Business leaders are in a juggling act with their IT infrastructure. They must balance latency, storage, and scalability requirements constantly.
Technologies like cloud computing provide the flexibility and capacity companies need, but the centralized architecture can lead to latency bottlenecks. On the other hand, Edge computing may provide required latency, but distributing dense storage at the edge can be expensive.
Businesses can’t choose one or the other when it comes to edge and cloud computing. Instead, they must employ strategies that allow them to harness the best of both. Fog computing is the middle layer that frees organizations from committing to a single computing paradigm. It helps companies solve the limitations of centralized computing and provides the following benefits through local computing:
- Fog computing reduces internet connectivity problems
- Fog computing increases data security
- Fog computing lowers network latency
Fog computing can boost your modern enterprise infrastructure. Perhaps, you’re curious about how it compares to edge computing. Let’s take a closer look.
What’s the Difference Between Edge and Fog Computing?
Edge computing is a subset of fog computing which can make telling them apart confusing. The easiest way to differentiate the two is to recognize edge computing’s restricted role. Edge computing is limited to processing where the data is being generated. A range of devices can perform this processing, including IoT devices on the factory floor and on-premise data centers. In contrast, fog computing includes edge computing infrastructure and the connections required to transfer data to the endpoint.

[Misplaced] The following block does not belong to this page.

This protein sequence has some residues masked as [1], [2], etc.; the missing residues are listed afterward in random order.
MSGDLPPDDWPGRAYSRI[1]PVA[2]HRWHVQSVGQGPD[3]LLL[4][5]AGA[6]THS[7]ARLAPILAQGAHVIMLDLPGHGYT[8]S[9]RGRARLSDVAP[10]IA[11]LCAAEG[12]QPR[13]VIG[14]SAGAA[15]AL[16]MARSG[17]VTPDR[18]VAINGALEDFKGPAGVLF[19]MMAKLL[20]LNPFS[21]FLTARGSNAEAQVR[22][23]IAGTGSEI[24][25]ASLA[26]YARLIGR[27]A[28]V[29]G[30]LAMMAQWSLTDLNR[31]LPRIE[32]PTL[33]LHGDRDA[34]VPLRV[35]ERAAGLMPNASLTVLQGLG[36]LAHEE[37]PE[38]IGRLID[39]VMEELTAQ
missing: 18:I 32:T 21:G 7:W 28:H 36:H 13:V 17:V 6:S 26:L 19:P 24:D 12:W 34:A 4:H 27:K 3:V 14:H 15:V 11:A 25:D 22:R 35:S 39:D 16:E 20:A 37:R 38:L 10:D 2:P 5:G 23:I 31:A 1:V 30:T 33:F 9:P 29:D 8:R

A major benefit of fog computing is that it doesn’t require devices to be on the same type of network. This characteristic allows organizations to filter processing by latency needs to boost efficiency. For example, processing that requires lower latency can be processed on local networks, while teams can push less time-sensitive processing to the cloud.
Another benefit of fog computing is that it makes your cloud experience more efficient by splitting processing loads. Local computing can do part of the processing, clean up data, and send what’s needed to the cloud. By sending partially processed data instead of raw data, you speed up data transfer and strategically use cloud resources.
To provide these benefits, fog computing uses a network of edge nodes that are distributed and interconnected. This structure allows data to flow smoothly from anywhere in the network but makes edge hardware indispensable — especially as applications grow in complexity and AI and deep learning usage increases.
Power Your Fog Computing With Adaptive Edge Hardware
Edge and fog computing are closely related. In fact, fog computing can’t exist without edge infrastructure. It’s essential to work with a partner who can advise on forward-thinking hardware choices, build it to your requirements, and help you support it throughout its lifecycle. Intequus can help ensure your fog computing is supported by the best hardware.
Our team advises on hardware choices that will extend the longevity of your infrastructure while providing cutting-edge performance. Our hardware capabilities are coupled with end-to-end management covering design, deployment, maintenance, support, and decommissioning. Learn how you can take control of your edge infrastructure while simplifying its management. Let’s talk.